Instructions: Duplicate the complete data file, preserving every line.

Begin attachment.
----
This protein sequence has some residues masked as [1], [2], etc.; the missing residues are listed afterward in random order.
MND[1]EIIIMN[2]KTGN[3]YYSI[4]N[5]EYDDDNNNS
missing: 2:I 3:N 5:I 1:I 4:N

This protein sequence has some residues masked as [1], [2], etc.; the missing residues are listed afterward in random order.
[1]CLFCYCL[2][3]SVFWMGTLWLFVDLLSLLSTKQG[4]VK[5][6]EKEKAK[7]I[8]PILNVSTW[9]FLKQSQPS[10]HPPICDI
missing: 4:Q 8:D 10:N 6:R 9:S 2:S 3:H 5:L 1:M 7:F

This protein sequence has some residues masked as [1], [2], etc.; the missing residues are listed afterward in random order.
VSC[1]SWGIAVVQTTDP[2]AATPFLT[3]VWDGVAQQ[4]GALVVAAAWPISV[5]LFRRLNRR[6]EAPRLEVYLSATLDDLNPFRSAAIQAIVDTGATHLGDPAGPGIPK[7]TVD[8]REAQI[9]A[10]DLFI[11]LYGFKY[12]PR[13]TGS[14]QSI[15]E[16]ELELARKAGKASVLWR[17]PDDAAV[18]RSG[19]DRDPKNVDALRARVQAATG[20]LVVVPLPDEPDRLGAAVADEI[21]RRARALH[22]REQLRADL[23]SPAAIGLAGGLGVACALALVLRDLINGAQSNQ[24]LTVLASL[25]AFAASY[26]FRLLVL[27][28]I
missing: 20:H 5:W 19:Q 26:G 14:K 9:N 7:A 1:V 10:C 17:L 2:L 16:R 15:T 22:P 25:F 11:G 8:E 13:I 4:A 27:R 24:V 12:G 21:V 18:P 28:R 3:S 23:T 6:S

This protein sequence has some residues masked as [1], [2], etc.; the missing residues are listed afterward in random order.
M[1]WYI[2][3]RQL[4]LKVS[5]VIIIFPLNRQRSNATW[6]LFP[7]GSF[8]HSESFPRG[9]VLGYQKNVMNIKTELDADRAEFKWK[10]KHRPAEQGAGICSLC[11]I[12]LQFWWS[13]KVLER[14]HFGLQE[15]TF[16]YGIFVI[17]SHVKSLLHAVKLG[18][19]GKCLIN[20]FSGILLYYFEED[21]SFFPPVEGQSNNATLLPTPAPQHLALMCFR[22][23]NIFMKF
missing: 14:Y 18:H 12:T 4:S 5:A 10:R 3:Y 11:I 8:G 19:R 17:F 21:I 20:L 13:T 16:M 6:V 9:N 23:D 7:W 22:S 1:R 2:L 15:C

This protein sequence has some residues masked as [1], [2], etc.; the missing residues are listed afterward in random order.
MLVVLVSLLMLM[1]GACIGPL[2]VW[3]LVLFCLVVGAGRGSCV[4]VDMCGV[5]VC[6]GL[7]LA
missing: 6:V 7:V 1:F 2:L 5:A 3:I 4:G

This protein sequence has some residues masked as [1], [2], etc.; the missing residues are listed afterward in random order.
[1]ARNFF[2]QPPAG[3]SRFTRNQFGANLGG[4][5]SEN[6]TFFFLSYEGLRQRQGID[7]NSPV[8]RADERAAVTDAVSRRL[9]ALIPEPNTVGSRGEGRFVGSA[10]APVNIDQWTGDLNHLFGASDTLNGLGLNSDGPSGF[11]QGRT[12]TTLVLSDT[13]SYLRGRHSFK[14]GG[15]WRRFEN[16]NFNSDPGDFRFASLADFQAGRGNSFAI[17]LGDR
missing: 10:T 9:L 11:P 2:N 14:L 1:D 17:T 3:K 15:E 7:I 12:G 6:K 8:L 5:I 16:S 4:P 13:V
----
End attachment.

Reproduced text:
This protein sequence has some residues masked as [1], [2], etc.; the missing residues are listed afterward in random order.
MND[1]EIIIMN[2]KTGN[3]YYSI[4]N[5]EYDDDNNNS
missing: 2:I 3:N 5:I 1:I 4:N

This protein sequence has some residues masked as [1], [2], etc.; the missing residues are listed afterward in random order.
[1]CLFCYCL[2][3]SVFWMGTLWLFVDLLSLLSTKQG[4]VK[5][6]EKEKAK[7]I[8]PILNVSTW[9]FLKQSQPS[10]HPPICDI
missing: 4:Q 8:D 10:N 6:R 9:S 2:S 3:H 5:L 1:M 7:F

This protein sequence has some residues masked as [1], [2], etc.; the missing residues are listed afterward in random order.
VSC[1]SWGIAVVQTTDP[2]AATPFLT[3]VWDGVAQQ[4]GALVVAAAWPISV[5]LFRRLNRR[6]EAPRLEVYLSATLDDLNPFRSAAIQAIVDTGATHLGDPAGPGIPK[7]TVD[8]REAQI[9]A[10]DLFI[11]LYGFKY[12]PR[13]TGS[14]QSI[15]E[16]ELELARKAGKASVLWR[17]PDDAAV[18]RSG[19]DRDPKNVDALRARVQAATG[20]LVVVPLPDEPDRLGAAVADEI[21]RRARALH[22]REQLRADL[23]SPAAIGLAGGLGVACALALVLRDLINGAQSNQ[24]LTVLASL[25]AFAASY[26]FRLLVL[27][28]I
missing: 20:H 5:W 19:Q 26:G 14:K 9:N 7:A 1:V 10:C 17:L 2:L 16:R 15:T 22:P 25:F 11:G 8:E 13:I 4:A 27:R 24:V 12:G 21:V 18:P 28:R 3:S 23:T 6:S

This protein sequence has some residues masked as [1], [2], etc.; the missing residues are listed afterward in random order.
M[1]WYI[2][3]RQL[4]LKVS[5]VIIIFPLNRQRSNATW[6]LFP[7]GSF[8]HSESFPRG[9]VLGYQKNVMNIKTELDADRAEFKWK[10]KHRPAEQGAGICSLC[11]I[12]LQFWWS[13]KVLER[14]HFGLQE[15]TF[16]YGIFVI[17]SHVKSLLHAVKLG[18][19]GKCLIN[20]FSGILLYYFEED[21]SFFPPVEGQSNNATLLPTPAPQHLALMCFR[22][23]NIFMKF
missing: 14:Y 18:H 12:T 4:S 5:A 10:R 3:Y 11:I 8:G 19:R 17:F 21:I 20:L 13:T 16:M 6:V 9:N 23:D 7:W 22:S 1:R 2:L 15:C

This protein sequence has some residues masked as [1], [2], etc.; the missing residues are listed afterward in random order.
MLVVLVSLLMLM[1]GACIGPL[2]VW[3]LVLFCLVVGAGRGSCV[4]VDMCGV[5]VC[6]GL[7]LA
missing: 6:V 7:V 1:F 2:L 5:A 3:I 4:G

This protein sequence has some residues masked as [1], [2], etc.; the missing residues are listed afterward in random order.
[1]ARNFF[2]QPPAG[3]SRFTRNQFGANLGG[4][5]SEN[6]TFFFLSYEGLRQRQGID[7]NSPV[8]RADERAAVTDAVSRRL[9]ALIPEPNTVGSRGEGRFVGSA[10]APVNIDQWTGDLNHLFGASDTLNGLGLNSDGPSGF[11]QGRT[12]TTLVLSDT[13]SYLRGRHSFK[14]GG[15]WRRFEN[16]NFNSDPGDFRFASLADFQAGRGNSFAI[17]LGDR
missing: 10:T 9:L 11:P 2:N 14:L 1:D 17:T 3:K 15:E 7:I 12:G 6:K 8:L 5:I 16:S 4:P 13:V